If a strict interpretation is given that the drawer should have actually received the notice for the period of 15 days to start running no matter that the payee sent the notice on the correct address, a trickster cheque drawer would get the premium to avoid receiving the notice by different strategies and he could escape from the legal consequences of Section 138 of the Act. It must be borne in mind that Court should not adopt an interpretation which helps a dishonest evader and clips an honest payee as that would defeat the very legislative measure. The context envisaged in Section 138 of the Act invites a liberal interpretation for the person who has the statutory obligation to give notice because he is presumed to be the loser in the transaction and it is for his interest the very provision is made by the legislature. The words in Clause (b) of the proviso to Section 138 of the Act show that payee has the statutory obligation to 'make a demand' by giving notice. The thrust in the clause is on the need to 'make a demand'. It is only the mode for making such demand which the legislature has prescribed. A payee can send the notice for doing his part for giving the notice. Once it is dispatched his part is over and the next depends on what the sendee does.
This Court held
We cannot also lose sight of the fact that the drawer may by dubious means manage to get an incorrect endorsement made on the envelope that the premises has been found locked or that the addressee was not available at the time when postman went for delivery of the letter. It may be that the address is correct and even the addressee is available but a wrong endorsement is manipulated by the addressee.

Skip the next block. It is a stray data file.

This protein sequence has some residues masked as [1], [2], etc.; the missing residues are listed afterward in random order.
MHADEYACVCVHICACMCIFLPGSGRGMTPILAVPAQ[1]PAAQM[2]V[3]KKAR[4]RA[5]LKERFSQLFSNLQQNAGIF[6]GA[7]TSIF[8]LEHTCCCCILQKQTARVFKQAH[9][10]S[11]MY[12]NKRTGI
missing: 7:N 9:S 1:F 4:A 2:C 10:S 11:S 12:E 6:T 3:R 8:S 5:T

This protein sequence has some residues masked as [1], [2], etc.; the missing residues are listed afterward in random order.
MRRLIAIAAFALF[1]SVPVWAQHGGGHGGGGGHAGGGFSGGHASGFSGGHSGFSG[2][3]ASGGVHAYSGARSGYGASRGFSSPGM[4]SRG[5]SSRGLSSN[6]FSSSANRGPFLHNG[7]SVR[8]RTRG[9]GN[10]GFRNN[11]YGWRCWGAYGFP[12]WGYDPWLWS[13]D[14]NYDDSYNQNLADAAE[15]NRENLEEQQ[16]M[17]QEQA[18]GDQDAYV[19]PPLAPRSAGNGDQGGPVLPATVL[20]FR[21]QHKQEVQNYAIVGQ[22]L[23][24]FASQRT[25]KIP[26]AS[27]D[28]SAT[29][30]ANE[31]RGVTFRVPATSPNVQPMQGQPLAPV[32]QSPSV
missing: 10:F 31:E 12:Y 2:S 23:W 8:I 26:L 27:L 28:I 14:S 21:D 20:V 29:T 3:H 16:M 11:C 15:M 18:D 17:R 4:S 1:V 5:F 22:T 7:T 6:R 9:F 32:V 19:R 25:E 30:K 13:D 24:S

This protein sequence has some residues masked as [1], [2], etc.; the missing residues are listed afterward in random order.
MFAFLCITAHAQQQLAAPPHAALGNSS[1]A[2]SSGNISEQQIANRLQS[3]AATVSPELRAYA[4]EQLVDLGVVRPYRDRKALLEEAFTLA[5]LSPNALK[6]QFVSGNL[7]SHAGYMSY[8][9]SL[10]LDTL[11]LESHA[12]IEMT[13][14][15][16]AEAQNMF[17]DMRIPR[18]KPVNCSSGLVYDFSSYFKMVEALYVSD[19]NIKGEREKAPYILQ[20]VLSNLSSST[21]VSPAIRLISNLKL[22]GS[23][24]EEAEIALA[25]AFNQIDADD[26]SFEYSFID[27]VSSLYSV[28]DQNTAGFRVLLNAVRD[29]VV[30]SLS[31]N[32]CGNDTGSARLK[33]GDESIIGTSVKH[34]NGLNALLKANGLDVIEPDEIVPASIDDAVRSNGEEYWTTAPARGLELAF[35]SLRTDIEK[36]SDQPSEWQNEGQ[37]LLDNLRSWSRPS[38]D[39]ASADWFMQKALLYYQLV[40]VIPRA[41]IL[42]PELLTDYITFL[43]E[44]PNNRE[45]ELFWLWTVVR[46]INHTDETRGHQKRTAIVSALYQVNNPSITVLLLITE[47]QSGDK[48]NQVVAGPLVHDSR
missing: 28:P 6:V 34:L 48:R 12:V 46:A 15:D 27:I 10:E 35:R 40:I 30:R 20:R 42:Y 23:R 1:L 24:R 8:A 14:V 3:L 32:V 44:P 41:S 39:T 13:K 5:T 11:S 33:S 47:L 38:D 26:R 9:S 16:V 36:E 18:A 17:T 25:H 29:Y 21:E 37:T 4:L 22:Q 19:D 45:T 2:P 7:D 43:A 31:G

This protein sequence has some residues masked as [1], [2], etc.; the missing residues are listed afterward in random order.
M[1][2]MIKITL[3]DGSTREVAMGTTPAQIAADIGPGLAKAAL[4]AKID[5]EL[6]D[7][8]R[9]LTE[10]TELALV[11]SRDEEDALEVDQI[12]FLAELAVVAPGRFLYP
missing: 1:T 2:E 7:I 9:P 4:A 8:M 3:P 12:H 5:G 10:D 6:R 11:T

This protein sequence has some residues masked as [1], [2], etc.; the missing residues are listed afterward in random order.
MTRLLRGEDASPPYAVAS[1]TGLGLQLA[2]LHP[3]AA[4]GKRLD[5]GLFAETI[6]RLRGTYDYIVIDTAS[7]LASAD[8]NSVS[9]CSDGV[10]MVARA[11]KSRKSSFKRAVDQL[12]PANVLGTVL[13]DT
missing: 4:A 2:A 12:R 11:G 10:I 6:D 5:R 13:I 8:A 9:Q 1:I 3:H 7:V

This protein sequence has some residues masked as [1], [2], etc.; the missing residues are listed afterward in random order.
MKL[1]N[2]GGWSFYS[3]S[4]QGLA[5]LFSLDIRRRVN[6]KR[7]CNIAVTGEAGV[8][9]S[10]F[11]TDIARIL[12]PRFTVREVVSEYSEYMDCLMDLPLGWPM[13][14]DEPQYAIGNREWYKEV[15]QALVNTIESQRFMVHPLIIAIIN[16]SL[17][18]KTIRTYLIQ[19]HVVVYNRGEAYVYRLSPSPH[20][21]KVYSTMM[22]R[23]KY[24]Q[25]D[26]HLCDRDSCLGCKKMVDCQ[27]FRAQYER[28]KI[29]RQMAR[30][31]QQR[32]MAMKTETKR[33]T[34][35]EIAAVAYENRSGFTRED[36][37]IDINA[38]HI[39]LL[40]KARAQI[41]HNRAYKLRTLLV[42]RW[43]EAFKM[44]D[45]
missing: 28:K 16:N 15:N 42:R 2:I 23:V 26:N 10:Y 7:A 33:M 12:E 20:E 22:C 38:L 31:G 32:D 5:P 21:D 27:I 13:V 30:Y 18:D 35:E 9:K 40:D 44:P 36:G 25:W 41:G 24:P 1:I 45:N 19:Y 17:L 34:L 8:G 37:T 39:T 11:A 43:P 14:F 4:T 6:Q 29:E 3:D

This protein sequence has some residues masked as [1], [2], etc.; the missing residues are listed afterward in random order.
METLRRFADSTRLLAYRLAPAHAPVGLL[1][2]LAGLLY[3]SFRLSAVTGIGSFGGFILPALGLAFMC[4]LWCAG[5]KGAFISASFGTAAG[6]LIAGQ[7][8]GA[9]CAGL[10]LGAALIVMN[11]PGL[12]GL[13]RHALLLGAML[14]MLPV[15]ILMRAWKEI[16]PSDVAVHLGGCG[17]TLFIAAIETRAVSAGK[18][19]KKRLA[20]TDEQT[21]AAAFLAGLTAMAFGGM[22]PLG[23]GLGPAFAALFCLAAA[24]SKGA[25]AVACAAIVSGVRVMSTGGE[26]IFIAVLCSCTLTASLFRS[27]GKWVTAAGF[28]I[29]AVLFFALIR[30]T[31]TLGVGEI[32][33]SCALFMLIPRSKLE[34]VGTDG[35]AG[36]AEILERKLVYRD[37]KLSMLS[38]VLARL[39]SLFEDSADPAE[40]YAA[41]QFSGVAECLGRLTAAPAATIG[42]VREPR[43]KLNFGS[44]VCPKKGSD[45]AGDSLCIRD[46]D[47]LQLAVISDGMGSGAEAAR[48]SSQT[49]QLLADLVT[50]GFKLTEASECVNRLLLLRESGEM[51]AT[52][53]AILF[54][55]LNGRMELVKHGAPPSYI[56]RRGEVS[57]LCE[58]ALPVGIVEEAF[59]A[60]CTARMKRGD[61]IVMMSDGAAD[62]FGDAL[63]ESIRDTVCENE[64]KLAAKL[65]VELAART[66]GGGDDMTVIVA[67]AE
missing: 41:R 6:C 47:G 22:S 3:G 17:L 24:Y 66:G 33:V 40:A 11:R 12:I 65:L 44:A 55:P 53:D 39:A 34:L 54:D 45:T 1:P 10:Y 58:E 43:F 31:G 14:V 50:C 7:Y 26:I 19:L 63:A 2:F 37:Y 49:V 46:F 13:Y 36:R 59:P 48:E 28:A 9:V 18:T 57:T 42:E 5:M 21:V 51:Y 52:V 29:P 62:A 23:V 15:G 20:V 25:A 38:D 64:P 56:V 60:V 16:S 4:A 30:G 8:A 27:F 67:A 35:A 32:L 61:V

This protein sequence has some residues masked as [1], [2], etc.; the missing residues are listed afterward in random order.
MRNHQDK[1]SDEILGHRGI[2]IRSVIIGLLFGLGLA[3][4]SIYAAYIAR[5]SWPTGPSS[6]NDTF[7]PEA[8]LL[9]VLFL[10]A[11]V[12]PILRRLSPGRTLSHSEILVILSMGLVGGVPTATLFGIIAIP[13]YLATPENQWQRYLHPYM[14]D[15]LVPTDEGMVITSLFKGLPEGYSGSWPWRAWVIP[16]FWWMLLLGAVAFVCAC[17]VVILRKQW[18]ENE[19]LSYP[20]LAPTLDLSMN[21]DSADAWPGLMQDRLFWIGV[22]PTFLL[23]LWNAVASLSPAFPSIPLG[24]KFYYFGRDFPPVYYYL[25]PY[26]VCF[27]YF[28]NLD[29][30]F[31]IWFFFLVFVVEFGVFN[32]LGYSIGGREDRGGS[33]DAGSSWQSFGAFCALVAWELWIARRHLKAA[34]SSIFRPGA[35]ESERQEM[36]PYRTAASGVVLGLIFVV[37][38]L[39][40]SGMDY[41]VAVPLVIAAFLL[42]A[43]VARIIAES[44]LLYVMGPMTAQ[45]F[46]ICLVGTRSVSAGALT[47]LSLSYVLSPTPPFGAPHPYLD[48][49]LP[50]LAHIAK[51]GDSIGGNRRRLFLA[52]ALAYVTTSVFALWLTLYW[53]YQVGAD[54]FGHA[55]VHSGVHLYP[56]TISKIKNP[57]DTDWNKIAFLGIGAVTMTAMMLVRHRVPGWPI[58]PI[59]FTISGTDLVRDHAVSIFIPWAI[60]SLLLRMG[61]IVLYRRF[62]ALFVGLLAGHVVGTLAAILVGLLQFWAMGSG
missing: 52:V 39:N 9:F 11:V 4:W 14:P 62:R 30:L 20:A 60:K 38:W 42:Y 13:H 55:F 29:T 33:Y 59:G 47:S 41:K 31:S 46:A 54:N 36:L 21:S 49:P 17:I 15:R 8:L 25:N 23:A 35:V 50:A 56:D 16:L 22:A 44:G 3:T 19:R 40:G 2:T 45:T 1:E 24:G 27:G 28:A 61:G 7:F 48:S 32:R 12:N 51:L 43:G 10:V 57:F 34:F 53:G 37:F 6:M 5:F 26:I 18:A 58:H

In such a case, if the facts are proved, it may amount to refusal of the notice. If the complainant is able to prove that the drawer of the cheque knew about the notice and deliberately evaded service and got a false endorsement made only to defeat the process of law, the Court shall presume service of notice.
This, however, is a matter of evidence and proof. Thus even in a case where the notice is returned with the endorsement that the premises has always been found locked or the addressee was not available at the time of postal delivery, it will be open to the complainant to prove at the trial by evidence that the endorsement is not correct and that the addressee, namely the drawer of the cheque, with knowledge of the notice had deliberately avoided to receive notice. Therefore, it would be pre- mature at the stage of issuance of process, to move the High Court for quashing of the proceeding under Section 482 of the Code of Criminal Procedure.
Concluding remarks of the Supreme Court
It is also to be borne in mind that the requirement of giving of notice is a clear departure from the rule of Criminal Law, where there is no stipulation of giving of a notice before filing a complaint. Any drawer who claims that he did not receive the notice sent by post, can, within 15 days of receipt of summons from the court in respect of the complaint under Section 138 of the Act, make payment of the cheque amount and submit to the Court that he had made payment within 15 days of receipt of summons (by receiving a copy of complaint with the summons) and, therefore, the complaint is liable to be rejected.
A person who does not pay within 15 days of receipt of the summons from the Court along with the copy of the complaint under Section 138 of the Act, cannot obviously contend that there was no proper service of notice as required under Section 138. In the instant case, the complainant issued lawyer's notice and the same was returned saying that the accused was 'out of station'. We are of the view that on facts in hand the requirements of Section 138 of the Act had been sufficiently complied with and the decision of the High Court does not call for interference.